Rating: 4 stars
I recently had the occasion to spend an evening with our five-year-old grandson, and, after watching the last half of Finding Nemo on the TV, he wanted me to find another movie to watch. I looked through the programs coming up, and found that Wreck-It Ralph was about to start. I hadn’t seen it, and Will wanted to watch it, so we did. And I’m glad. This Disney animated film was funny and sweet, with great animation and endearing characters.
Without giving away too much for anyone who may not have seen the movie, the story centers on Ralph, the “bad guy” in the video game Fix-It Felix, Jr. Tired of being the one that no one likes and never the hero, Ralph decides to move outside his game and prove he can be a hero, too. He finds the alien action game, Hero’s Duty, and meets the hard-boiled female leader, Sergeant Calhoun, and manages to capture the medal he covets to prove he is a hero. However, he also accidentally unleashes one of the alien enemies into the worlds of the other games, which poses the potential for disaster. He also lands in the kart racing game, Sugar Rush, where he meets Vanelope, who is also an outcast in her game. The other characters in Sugar Rush think she is a glitch and will spoil the game. The master of the Sugar Rush land, King Candy, knows the truth and tries to keep Ralph and Vanelope from entering the races.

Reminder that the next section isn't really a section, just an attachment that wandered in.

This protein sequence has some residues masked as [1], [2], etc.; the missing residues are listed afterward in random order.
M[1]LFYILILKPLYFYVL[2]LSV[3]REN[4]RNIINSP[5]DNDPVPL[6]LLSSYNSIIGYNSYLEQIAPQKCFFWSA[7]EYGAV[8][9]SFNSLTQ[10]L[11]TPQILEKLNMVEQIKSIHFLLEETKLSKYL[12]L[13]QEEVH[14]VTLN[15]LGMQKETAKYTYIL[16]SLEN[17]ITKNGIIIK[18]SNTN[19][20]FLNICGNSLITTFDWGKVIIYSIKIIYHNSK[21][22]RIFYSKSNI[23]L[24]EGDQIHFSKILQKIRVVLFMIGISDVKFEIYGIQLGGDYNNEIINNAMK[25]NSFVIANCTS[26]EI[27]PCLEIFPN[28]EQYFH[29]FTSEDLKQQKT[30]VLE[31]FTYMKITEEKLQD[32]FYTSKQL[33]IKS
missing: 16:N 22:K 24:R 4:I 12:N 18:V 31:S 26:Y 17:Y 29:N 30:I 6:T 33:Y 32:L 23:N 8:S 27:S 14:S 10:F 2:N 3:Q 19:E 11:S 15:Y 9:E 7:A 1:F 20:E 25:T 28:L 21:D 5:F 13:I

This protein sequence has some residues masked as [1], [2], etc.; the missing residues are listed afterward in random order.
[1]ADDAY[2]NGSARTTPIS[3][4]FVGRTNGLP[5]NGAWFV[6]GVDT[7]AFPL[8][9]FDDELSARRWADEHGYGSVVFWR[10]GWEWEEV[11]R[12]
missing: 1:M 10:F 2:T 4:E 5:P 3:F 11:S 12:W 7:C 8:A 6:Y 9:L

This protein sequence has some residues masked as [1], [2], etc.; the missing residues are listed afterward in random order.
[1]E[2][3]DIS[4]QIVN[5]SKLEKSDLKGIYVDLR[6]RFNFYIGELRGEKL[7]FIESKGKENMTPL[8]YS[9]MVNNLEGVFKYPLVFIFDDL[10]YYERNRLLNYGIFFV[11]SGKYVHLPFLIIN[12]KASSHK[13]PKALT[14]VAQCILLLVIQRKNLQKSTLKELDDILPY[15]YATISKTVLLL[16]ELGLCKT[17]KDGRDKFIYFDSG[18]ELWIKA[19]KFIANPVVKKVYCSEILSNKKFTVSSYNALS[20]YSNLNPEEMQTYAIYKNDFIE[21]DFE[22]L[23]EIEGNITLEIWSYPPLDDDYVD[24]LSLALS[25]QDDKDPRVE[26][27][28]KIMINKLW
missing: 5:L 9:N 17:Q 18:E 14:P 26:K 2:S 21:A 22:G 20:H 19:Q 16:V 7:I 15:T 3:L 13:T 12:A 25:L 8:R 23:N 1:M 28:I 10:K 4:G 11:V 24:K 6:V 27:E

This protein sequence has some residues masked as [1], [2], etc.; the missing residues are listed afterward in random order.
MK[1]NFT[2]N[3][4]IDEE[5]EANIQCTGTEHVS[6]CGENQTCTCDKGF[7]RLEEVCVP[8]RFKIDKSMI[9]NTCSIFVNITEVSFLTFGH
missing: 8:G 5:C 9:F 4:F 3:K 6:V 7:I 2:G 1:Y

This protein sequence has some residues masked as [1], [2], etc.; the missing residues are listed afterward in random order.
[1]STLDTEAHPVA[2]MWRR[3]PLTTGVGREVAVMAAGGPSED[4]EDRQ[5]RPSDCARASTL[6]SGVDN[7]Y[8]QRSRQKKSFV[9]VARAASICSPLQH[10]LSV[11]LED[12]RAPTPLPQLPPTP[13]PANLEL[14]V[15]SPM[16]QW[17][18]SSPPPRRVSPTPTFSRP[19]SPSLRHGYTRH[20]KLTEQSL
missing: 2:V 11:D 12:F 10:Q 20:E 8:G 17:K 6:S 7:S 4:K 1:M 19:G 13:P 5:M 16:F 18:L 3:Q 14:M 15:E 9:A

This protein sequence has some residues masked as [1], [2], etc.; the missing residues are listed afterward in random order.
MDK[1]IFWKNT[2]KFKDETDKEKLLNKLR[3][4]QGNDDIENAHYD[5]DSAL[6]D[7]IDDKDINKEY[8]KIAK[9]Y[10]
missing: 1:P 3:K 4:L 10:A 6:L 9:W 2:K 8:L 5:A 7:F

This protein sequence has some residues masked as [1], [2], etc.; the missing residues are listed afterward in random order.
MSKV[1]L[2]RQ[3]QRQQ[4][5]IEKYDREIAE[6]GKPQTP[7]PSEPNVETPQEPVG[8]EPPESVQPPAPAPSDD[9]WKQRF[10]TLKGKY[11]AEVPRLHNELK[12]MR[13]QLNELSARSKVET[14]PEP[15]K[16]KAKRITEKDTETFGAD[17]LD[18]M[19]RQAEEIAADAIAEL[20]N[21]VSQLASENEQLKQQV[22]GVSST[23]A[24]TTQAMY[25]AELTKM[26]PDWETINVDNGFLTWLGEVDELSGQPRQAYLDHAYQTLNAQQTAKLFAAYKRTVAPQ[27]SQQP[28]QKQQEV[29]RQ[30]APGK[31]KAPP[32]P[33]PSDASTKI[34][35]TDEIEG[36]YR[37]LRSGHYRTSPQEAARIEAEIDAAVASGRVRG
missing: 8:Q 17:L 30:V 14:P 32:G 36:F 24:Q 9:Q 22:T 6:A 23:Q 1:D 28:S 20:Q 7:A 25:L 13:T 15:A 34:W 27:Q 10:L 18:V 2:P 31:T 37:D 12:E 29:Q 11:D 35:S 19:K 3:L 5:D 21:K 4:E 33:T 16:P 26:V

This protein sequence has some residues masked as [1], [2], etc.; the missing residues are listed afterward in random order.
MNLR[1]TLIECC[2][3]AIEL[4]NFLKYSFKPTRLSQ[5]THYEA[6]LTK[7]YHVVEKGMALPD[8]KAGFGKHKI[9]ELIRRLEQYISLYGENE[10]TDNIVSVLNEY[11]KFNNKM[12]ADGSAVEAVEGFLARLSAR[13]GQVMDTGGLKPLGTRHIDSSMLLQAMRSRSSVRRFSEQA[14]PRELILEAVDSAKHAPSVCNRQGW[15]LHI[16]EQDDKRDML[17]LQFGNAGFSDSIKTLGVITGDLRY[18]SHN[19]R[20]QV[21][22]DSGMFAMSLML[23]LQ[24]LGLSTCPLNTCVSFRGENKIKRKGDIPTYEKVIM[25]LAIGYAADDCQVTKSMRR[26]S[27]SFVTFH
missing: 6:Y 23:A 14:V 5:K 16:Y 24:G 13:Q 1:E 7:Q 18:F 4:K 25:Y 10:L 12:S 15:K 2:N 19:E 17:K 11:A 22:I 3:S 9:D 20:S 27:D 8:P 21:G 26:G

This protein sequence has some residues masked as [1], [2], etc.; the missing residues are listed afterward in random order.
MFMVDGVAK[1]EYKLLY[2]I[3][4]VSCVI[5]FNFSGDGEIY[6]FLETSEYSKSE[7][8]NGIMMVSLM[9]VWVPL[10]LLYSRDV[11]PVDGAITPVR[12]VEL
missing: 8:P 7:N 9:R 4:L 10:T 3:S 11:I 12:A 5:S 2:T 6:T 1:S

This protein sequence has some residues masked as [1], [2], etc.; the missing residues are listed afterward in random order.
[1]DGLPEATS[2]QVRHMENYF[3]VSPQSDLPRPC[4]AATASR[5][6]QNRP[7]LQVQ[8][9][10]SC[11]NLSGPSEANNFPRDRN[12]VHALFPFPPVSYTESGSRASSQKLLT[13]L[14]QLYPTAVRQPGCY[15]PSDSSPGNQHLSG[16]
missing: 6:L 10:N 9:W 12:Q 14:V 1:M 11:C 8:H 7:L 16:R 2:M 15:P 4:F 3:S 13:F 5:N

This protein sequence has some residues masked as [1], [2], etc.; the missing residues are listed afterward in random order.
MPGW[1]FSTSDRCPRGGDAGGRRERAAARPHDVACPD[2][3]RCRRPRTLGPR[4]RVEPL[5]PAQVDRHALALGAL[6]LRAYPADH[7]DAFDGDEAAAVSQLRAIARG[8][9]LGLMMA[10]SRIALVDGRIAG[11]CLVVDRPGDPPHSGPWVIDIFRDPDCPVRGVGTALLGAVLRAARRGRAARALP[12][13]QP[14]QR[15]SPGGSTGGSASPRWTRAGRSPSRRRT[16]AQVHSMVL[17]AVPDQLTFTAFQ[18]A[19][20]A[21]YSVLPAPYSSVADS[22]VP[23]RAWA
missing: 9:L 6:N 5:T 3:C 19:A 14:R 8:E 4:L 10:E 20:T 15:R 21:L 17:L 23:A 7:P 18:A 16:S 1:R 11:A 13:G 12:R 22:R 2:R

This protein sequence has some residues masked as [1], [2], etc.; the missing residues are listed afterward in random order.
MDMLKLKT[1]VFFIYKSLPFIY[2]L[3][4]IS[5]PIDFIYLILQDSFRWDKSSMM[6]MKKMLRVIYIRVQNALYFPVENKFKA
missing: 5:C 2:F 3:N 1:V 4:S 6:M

The entire story takes place within the world of the games in a single arcade. The characters are able to move between games during off times via a power grid called Game Central. The inner arcade world is well-built and believable, and leaves the way open for appearances by such arcade staples as Pac-Man, Sonic the Hedgehog, and Q-bert. The three individual games where most of the story takes place are each different, from the simple 8-bit look of Fix-It Felix, to the stark alien look of the first person shooter, Hero’s Duty, through the pastel, candy-coated Sugar Rush. The animations are good, but that is to be expected from Disney.
The story is relatively simple in theme- learning to accept yourself and be who you are, and, of course, the ending is a happy one. There is a lot of personal interaction among the characters, including an unlikely romance between Felix and Sergeant Calhoun. Ralph and Vanelope have a rocky friendship, and go through happy, angry, and sad moments. But they remain friends, and both learn what it means to be true to yourself, even if that is as the bad guy in a video game.
I enjoyed watching the movie. It was cute, and there were some things in it that an adult familiar with arcade games will find amusing. I’m glad I found it for us to watch.